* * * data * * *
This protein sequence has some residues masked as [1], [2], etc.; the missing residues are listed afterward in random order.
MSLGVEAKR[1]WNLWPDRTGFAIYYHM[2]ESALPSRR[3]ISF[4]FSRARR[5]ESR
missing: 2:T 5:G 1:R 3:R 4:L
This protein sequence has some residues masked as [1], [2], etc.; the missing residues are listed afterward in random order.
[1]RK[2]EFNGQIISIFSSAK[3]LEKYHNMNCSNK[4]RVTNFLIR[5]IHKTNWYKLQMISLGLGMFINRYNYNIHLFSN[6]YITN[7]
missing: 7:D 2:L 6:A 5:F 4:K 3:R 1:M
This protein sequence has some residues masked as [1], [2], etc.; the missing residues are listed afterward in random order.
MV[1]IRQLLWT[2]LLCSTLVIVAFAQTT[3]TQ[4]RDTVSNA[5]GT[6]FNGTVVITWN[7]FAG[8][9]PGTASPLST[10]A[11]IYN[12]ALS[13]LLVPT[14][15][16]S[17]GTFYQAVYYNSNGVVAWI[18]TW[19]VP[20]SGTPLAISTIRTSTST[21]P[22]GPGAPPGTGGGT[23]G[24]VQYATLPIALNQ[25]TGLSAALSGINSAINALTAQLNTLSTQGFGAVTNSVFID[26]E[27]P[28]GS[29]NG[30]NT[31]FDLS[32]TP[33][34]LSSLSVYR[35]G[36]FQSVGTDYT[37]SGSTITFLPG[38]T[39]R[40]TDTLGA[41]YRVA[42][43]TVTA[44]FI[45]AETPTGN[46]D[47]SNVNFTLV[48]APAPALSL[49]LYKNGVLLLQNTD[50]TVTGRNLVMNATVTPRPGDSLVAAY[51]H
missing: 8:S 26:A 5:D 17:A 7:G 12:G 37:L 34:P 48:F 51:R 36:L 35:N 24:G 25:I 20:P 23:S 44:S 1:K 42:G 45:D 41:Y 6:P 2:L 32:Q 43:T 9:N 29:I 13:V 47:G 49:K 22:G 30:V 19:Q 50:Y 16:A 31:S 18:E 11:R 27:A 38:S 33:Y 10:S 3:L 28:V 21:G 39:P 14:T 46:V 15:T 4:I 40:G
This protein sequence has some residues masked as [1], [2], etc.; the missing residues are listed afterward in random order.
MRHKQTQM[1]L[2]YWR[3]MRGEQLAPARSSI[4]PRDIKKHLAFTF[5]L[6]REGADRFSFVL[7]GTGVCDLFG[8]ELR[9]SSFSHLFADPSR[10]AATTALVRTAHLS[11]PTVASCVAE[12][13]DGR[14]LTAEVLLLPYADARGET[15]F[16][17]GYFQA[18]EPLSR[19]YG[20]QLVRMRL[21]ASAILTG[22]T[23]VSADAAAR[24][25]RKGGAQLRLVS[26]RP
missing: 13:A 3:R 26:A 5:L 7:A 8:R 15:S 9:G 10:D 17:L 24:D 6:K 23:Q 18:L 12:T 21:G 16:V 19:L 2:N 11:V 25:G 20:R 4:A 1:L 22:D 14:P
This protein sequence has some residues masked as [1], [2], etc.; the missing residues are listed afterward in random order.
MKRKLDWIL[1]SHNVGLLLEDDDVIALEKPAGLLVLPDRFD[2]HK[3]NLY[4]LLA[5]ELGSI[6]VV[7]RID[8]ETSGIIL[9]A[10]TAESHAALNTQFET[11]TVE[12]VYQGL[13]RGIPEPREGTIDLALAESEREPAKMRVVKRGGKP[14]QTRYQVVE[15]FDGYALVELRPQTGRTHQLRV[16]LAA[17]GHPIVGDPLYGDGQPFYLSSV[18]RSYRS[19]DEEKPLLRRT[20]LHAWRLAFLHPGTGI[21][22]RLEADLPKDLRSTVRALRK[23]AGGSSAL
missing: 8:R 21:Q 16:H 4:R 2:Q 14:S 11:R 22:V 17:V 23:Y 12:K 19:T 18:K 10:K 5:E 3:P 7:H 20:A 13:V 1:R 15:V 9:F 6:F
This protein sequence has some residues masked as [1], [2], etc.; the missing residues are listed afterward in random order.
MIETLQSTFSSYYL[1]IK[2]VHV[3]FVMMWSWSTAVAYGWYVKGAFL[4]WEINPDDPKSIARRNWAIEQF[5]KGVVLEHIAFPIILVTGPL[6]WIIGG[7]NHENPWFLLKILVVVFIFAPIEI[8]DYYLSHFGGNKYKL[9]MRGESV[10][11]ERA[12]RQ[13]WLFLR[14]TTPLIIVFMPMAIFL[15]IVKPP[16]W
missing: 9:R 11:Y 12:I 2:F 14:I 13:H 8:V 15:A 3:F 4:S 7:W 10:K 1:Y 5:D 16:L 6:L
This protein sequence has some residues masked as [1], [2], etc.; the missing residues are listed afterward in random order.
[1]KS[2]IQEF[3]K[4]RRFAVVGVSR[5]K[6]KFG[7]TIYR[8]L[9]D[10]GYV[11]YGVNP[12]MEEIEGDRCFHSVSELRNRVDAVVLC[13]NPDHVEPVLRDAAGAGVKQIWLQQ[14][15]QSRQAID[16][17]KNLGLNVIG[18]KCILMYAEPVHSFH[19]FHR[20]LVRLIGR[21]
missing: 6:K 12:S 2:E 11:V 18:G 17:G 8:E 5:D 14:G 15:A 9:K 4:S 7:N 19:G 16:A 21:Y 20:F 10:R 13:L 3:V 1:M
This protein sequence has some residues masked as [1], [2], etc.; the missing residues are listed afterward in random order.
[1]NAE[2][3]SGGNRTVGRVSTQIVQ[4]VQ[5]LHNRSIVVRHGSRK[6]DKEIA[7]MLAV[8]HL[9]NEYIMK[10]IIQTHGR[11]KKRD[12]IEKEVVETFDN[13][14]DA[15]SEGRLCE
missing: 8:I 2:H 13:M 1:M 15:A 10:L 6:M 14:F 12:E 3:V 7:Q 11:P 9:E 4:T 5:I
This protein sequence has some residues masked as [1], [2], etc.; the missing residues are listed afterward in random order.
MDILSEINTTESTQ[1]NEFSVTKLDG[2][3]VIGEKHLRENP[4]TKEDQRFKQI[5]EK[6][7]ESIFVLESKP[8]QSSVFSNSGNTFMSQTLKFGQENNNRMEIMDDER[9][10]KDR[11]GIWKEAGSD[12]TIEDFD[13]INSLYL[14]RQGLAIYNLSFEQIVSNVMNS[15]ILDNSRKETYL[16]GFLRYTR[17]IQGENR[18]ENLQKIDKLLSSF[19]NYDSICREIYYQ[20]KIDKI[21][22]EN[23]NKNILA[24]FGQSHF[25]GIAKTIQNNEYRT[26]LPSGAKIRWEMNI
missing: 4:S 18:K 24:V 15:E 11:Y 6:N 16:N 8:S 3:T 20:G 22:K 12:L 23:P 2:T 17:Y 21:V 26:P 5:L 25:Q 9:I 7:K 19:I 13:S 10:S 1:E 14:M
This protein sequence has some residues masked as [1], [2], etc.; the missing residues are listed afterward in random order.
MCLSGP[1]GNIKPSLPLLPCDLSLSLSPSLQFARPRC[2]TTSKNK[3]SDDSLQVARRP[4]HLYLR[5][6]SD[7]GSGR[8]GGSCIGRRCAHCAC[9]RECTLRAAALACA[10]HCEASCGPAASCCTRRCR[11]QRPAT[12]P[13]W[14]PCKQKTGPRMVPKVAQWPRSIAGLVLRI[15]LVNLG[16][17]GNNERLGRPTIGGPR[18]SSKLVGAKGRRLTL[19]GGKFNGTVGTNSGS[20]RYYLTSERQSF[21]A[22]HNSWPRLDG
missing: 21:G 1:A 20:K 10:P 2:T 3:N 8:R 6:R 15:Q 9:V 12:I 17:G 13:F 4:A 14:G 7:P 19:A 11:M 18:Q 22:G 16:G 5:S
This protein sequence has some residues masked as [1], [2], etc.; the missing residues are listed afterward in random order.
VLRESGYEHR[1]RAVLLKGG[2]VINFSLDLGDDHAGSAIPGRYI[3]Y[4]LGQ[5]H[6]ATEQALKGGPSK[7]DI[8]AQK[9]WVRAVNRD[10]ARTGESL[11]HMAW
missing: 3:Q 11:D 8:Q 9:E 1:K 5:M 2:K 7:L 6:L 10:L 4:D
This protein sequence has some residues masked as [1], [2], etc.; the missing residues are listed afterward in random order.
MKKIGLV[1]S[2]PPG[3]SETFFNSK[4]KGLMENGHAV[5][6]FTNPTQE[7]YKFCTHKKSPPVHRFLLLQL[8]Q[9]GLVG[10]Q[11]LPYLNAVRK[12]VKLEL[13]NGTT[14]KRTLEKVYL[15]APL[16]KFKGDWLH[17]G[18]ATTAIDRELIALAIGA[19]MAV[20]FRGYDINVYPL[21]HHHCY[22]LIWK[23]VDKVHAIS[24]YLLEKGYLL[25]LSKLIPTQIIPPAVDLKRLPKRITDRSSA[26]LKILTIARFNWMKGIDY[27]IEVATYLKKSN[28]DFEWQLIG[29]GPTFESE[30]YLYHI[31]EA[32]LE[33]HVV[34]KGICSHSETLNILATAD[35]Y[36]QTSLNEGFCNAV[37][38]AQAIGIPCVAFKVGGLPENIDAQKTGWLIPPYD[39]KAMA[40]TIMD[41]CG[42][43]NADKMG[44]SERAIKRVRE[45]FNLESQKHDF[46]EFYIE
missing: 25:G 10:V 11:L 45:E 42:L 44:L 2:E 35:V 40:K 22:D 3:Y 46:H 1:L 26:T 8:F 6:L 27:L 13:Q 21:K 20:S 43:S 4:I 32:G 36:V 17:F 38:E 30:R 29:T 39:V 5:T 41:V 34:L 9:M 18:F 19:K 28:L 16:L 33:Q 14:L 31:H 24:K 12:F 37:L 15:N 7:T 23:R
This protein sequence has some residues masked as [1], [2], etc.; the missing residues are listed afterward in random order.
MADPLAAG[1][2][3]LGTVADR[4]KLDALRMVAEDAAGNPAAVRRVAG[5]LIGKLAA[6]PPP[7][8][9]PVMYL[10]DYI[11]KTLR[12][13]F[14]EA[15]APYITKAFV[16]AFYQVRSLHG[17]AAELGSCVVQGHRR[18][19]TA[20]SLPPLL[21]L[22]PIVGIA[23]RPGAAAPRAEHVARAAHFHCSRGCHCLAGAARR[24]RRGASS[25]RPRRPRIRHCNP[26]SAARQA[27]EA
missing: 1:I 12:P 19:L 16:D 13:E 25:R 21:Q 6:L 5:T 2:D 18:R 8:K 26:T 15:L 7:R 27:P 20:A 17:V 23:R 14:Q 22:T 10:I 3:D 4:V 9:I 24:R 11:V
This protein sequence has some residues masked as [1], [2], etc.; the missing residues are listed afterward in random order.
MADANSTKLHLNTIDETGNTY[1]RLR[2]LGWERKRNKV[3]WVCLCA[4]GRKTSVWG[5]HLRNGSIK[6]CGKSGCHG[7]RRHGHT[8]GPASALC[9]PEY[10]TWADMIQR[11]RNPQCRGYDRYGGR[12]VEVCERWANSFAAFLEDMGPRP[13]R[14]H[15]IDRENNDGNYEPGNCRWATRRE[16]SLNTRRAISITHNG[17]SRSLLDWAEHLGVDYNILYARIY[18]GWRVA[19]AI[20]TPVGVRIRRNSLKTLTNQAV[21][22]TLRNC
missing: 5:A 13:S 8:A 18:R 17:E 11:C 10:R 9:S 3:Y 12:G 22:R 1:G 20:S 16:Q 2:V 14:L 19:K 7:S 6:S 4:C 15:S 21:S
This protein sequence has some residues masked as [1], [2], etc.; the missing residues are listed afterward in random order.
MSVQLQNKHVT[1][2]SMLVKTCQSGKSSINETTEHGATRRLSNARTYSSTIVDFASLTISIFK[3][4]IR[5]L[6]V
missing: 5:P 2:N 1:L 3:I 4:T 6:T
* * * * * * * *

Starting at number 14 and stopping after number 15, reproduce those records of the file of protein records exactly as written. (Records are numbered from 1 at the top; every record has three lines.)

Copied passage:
This protein sequence has some residues masked as [1], [2], etc.; the missing residues are listed afterward in random order.
MADANSTKLHLNTIDETGNTY[1]RLR[2]LGWERKRNKV[3]WVCLCA[4]GRKTSVWG[5]HLRNGSIK[6]CGKSGCHG[7]RRHGHT[8]GPASALC[9]PEY[10]TWADMIQR[11]RNPQCRGYDRYGGR[12]VEVCERWANSFAAFLEDMGPRP[13]R[14]H[15]IDRENNDGNYEPGNCRWATRRE[16]SLNTRRAISITHNG[17]SRSLLDWAEHLGVDYNILYARIY[18]GWRVA[19]AI[20]TPVGVRIRRNSLKTLTNQAV[21][22]TLRNC
missing: 5:A 13:S 8:A 18:R 17:E 11:C 10:R 9:S 3:Y 12:G 22:R 1:G 20:S 16:Q 2:V 14:L 19:K 7:S 6:S 4:C 15:S 21:S
This protein sequence has some residues masked as [1], [2], etc.; the missing residues are listed afterward in random order.
MSVQLQNKHVT[1][2]SMLVKTCQSGKSSINETTEHGATRRLSNARTYSSTIVDFASLTISIFK[3][4]IR[5]L[6]V
missing: 5:P 2:N 1:L 3:I 4:T 6:T